Before you file bankruptcy, learn how it will affect your debts

Since each type of bankruptcy affects debt differently, it is important to have a basic understanding of the treatment of debt during the process.

If you are considering bankruptcy, you may already know that it can help you with your debt problems. However, your understanding of how it would affect your debt specifically may be less clear. It is therefore to your advantage to have a basic understanding of how bankruptcy affects debts before you file.

In general, how bankruptcy affects debt depends on the type of debt. One type of debt is called secured debt. Secured debt is debt where collateral is pledged in return for an extension of credit. If you fall behind on your payments, the lender may repossess the collateral. This type of debt includes your mortgage and car loan.

The other type of debt is called unsecured debt. As the name suggests, this type of debt does not involve collateral. Instead of repossession, the lender may sue you or hire a collection agency to collect any defaulted payments. Examples of this type of debt are credit cards, medical bills and utilities.

How does bankruptcy affect each type?

Bankruptcy affects the two types of debt in different ways, depending on the type of bankruptcy that you file. In Chapter 7, all unsecured debt is discharged within a few months of filing. However, secured debt is treated differently. Although Chapter 7 can eliminate your personal liability on secured debt, it does not affect the lender's right of repossessing the collateral, if the debt is not kept current. However, most Chapter 7 filers find it much easier to do this, since they no longer have to worry about repaying their unsecured debts.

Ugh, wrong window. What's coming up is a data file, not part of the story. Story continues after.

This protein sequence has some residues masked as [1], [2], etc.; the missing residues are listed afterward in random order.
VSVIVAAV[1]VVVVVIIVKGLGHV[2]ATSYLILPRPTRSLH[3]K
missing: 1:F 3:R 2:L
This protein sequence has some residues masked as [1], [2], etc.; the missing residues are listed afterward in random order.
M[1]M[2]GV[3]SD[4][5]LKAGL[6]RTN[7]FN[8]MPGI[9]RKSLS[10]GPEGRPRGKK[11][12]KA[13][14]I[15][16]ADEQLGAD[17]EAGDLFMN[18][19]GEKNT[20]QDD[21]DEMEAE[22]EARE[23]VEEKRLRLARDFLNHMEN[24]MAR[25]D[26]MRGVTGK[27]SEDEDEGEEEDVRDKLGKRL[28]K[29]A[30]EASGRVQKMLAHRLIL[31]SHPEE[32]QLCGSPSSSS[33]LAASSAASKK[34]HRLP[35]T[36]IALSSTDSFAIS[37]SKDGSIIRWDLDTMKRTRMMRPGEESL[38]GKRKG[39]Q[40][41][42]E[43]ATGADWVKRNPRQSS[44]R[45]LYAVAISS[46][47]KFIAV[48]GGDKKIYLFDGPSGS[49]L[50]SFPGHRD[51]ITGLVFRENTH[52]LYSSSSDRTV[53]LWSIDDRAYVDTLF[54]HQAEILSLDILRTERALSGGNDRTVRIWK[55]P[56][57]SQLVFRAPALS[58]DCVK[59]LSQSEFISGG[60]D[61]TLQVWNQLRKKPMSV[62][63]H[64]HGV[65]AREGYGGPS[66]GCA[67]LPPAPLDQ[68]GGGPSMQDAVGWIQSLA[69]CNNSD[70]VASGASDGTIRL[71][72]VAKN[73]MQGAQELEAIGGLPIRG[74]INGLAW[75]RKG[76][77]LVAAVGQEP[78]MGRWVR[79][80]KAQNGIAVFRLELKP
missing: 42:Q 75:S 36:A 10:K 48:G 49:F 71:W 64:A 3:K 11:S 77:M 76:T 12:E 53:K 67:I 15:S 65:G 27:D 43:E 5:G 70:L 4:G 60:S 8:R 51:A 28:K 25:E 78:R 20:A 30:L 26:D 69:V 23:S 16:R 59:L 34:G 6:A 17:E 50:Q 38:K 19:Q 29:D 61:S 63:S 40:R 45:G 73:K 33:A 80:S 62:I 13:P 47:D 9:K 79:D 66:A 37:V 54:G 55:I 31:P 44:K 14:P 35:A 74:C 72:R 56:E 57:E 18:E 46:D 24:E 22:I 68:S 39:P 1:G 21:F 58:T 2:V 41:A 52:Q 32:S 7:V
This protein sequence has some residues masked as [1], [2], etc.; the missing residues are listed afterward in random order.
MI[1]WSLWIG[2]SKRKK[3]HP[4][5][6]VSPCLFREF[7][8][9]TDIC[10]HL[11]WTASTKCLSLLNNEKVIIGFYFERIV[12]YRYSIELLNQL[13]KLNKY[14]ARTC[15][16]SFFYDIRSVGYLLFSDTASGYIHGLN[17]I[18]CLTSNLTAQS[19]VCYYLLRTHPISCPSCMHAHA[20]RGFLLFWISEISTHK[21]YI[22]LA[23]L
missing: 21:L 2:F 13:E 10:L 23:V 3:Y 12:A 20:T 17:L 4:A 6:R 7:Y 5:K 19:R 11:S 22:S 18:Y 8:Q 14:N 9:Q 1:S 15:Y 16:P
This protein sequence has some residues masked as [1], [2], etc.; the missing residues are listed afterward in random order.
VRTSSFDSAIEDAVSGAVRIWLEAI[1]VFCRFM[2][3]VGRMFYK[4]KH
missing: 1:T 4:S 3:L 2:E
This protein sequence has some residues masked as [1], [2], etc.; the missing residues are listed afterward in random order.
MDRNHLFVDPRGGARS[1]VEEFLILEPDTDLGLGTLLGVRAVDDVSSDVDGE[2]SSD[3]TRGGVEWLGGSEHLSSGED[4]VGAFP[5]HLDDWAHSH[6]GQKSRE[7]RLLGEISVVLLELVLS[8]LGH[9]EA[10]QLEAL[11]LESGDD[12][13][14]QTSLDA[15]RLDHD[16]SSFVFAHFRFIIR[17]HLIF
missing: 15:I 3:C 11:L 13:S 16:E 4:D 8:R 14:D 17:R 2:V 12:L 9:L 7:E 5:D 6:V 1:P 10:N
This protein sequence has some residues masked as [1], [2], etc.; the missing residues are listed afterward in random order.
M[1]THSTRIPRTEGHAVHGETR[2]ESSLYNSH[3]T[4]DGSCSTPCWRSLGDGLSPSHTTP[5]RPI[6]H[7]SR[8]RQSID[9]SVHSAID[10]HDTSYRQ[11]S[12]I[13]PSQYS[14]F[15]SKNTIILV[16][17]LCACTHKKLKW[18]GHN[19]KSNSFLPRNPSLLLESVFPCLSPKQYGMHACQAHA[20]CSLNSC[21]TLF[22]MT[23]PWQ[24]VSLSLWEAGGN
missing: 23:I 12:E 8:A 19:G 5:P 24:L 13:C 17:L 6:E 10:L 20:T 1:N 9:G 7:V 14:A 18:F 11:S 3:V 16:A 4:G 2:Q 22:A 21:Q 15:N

In Chapter 13, on the other hand, your debts are consolidated into a payment plan and repaid in monthly installments over a three to five-year period. However, not all of your debts are fully repaid under the plan. For your unsecured creditors, the bankruptcy laws only require you to repay as much as you would have if you had filed Chapter 7. Since this is nothing in most cases, your unsecured debt is eliminated at the end of the three to five-year period, in the majority of instances.

Like Chapter 7, Chapter 13 does not eliminate your secured debt. However, it is advantageous, because it gives you three to five years to catch up on any missed payments on your secured debt. During the repayment period, the lender may not repossess the collateral as long as you continue to make the agreed monthly payments towards your debt. As a result, Chapter 13 is an excellent option for those wishing to keep the collateral.

Depending on your unique situation, bankruptcy may or may not be the best way of dealing with your debt problem. Because of this fact, it is always important for you to consult with an experienced bankruptcy attorney when faced with unmanageable debt. An attorney can consider your situation and recommend the best way to proceed.